An Interlude of ambient guitar takes us into “London Is Concrete” which has a gentle pop feel and an interesting vocal. “Never Really Left” has more upbeat feel and an anthemic Tears For Fears flavour with strong vocals. The next “Interlude” with more ambient sounds coupled with whispering voices leads into the final track the sublime title track, “It’s Raining On The Wrong Side Of The Window”. With beautifully balanced vocals this is the strongest track here and brings this multi faceted release to a close.

Very strong songwriting and excellent production add extra class to this superb EP. Featuring an eclectic and well chosen mix of genres on this evidence Glass Peaks can expect to achieve commercial success in the very near future.

Click here to listen to the EP on Spotify.

Written by Paul Bamlett

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‘Second Movement’ EP – Chelsea Pribble

Filed under: Review — justwilliam1959 @ 2:11 pm
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In the first instance I heard the single from this EP which is “Under the Covers”. To say that I was blown away by its quality and originality would be to give those descriptors a bad name. The release from which “Under The Covers” is taken is far and away the most stunning collection it has been my pleasure to review this far. Beginning with “White Lies” the fragile but effective vocals coupled with delicate complimentary string arrangements are a great opening moment. The tonality here is unique. “Bed Of Stone” with its piano intro has a depth of feeling that is tangible and some truly exceptional classically orientated tonal shifts. A Satie-esque piano figure introduces the aforementioned “Under The Covers”. The arrival of drums is unexpected but pleasant and the track is for me amongst the finest in a superb collection.

What makes this such a great release is that no two tracks are the same but the feel of the release is so unified. “Overgrown” features strings which accent and compliment the timbre of the vocals. The lyrics demonstrate a depth of feeling which lends the song an additional layer. The sound is supremely well blended. “Reprise” has a sadder feel to it but the string arrangement is once again what makes this music work so well. “Prelude” is an instrumental piece which fits supremely well into the exquisite soundscape of the record.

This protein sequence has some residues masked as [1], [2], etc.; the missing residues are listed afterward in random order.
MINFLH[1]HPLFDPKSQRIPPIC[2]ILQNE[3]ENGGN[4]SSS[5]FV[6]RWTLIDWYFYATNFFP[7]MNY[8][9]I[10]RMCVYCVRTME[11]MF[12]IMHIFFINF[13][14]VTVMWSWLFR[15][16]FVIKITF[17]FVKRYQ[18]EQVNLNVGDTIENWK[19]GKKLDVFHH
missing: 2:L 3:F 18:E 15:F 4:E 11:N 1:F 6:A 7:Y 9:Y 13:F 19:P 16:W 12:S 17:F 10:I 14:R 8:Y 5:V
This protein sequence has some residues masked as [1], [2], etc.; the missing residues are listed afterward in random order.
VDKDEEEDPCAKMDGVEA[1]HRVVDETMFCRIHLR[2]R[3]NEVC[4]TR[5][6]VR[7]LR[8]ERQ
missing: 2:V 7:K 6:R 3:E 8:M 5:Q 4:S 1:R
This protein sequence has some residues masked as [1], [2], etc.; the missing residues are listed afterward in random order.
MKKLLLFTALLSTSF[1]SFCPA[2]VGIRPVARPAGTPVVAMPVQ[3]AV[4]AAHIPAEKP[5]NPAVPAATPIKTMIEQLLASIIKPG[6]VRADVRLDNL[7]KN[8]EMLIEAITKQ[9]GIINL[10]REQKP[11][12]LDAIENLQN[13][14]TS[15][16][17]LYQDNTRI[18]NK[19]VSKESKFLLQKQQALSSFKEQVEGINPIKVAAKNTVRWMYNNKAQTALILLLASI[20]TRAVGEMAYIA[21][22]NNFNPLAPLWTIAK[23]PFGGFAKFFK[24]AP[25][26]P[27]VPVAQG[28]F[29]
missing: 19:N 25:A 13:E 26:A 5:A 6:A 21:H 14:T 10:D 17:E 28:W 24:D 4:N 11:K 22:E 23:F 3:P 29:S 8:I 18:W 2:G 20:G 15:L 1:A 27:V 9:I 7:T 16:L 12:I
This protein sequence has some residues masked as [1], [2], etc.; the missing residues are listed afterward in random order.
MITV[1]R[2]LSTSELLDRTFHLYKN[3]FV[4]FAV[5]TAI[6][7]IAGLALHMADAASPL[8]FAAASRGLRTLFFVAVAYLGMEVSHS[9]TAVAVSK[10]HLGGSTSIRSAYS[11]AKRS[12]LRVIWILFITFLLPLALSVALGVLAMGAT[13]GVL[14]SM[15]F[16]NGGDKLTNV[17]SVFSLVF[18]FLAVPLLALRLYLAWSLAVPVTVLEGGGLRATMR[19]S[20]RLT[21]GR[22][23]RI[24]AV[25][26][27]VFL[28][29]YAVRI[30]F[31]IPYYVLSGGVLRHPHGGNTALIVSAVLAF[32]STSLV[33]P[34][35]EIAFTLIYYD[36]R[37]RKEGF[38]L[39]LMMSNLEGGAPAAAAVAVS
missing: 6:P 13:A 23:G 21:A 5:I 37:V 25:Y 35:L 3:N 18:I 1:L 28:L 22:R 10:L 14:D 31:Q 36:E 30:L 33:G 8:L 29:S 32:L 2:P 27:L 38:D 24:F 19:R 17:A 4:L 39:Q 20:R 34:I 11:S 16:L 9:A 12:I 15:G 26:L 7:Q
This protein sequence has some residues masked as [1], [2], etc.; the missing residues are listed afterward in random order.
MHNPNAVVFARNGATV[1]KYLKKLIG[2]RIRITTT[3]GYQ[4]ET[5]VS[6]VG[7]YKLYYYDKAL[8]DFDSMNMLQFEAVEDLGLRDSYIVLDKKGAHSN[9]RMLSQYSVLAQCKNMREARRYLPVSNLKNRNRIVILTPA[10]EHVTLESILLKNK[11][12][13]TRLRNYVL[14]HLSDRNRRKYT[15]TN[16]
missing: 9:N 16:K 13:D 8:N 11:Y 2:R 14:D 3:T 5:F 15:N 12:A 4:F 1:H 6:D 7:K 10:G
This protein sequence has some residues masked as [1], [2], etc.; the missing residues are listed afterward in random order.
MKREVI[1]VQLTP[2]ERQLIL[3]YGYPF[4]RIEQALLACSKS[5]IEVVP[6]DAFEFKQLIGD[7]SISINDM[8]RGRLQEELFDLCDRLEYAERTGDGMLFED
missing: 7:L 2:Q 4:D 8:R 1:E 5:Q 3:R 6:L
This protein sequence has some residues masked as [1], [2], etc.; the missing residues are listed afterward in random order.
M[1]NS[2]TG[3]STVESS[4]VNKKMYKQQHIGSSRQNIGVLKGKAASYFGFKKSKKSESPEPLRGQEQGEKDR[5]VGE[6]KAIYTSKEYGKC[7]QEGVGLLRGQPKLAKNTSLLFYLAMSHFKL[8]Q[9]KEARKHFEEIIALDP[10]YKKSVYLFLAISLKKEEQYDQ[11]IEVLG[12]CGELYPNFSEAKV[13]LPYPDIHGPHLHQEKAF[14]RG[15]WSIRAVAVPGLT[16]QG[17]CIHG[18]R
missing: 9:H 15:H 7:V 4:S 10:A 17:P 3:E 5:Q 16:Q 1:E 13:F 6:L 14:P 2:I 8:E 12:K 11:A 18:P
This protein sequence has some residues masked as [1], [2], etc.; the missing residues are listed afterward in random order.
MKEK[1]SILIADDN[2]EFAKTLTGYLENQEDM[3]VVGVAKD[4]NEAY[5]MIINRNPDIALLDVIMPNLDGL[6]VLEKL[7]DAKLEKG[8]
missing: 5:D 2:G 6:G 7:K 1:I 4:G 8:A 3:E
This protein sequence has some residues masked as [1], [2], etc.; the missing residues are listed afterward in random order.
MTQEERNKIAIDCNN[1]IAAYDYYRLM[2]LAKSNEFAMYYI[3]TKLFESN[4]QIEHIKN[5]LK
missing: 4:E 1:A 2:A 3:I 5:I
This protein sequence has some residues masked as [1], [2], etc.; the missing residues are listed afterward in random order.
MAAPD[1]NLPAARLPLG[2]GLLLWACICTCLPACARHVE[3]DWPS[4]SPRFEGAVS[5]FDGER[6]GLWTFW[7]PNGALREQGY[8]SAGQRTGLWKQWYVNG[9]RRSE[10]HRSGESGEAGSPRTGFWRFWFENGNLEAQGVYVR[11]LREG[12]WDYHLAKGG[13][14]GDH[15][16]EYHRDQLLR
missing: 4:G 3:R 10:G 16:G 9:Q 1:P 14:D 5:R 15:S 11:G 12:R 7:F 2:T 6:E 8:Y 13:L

Chelsea Pribble has a classical ballet background and nowhere is that more apparent than on “Pas De Deux”. The vocal here has some of the feel of Anthony Hegarty but this is a voice all its own. This song vies for top billing with “Under the Covers”. Original, beautiful and profoundly emotionally affecting ,the classical dance influence is writ large here and the lyrics are strong. This is a superlative collection of songs and an absolutely resounding 10 out of 10. I will await further music from this great emerging singer with great anticipation.

Click here to check out ‘Second Movement’ on Spotify.

Written by Paul Bamlett

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Mayhem’s Home Town – Music from York – local lock-down releases 1 June 14, 2020


My adopted home city of York has been a hot bed of great music since I first moved here in 2007 and the York music force remains strong. So I thought that I would take this opportunity to highlight just a small handful of the great musical talent that this fantastic city has to offer. Focusing on three releases that have happened very recently during these strange lock down days.

First up are a York band that are destined for huge success, I am confident that eventually this lot will play arenas. I am talking of the Howl And The Hum who recently released their first album ‘Human Contact’ and is arguably one of the best debut albums of the 21st century so far. These boys have earned their chops the hard way through open mic nights and busking. If you haven’t heard them yet then you need to catch up really quickly. As a taster take a listen to their latest release below. It is an alternative live version of “Hostages” from their new album.

Perspex refer to themselves as “the plastic band for the decadent listener”, somehow I doubt if I can conjure up a better way to describe them. The band’s first release of 2020, “A Horse Named Useless” is a lo-fi weirdfest which has a delightful melody and contrasts that with a line about wanking off horses. Warped, wonderful, weird, wacky and worthy of a long listen.

Finally talented young York singer-songwriter Jacob Clayton released his first single “Inside Our Minds” last month. It is a chilled, yet emotional, folky track which feels reflective enough for these strange days. It is hard to judge an artist on one song, but frankly “Inside Our Minds” makes me want to hear more from him.

This site has posted about many York acts over the years and long may that continue. If any York musicians, bands, singers want to be featured here send me a message. Obviously we will still continue to include acts from all over the world, but I feel that a focus on our local scene is well worth it in these strange times!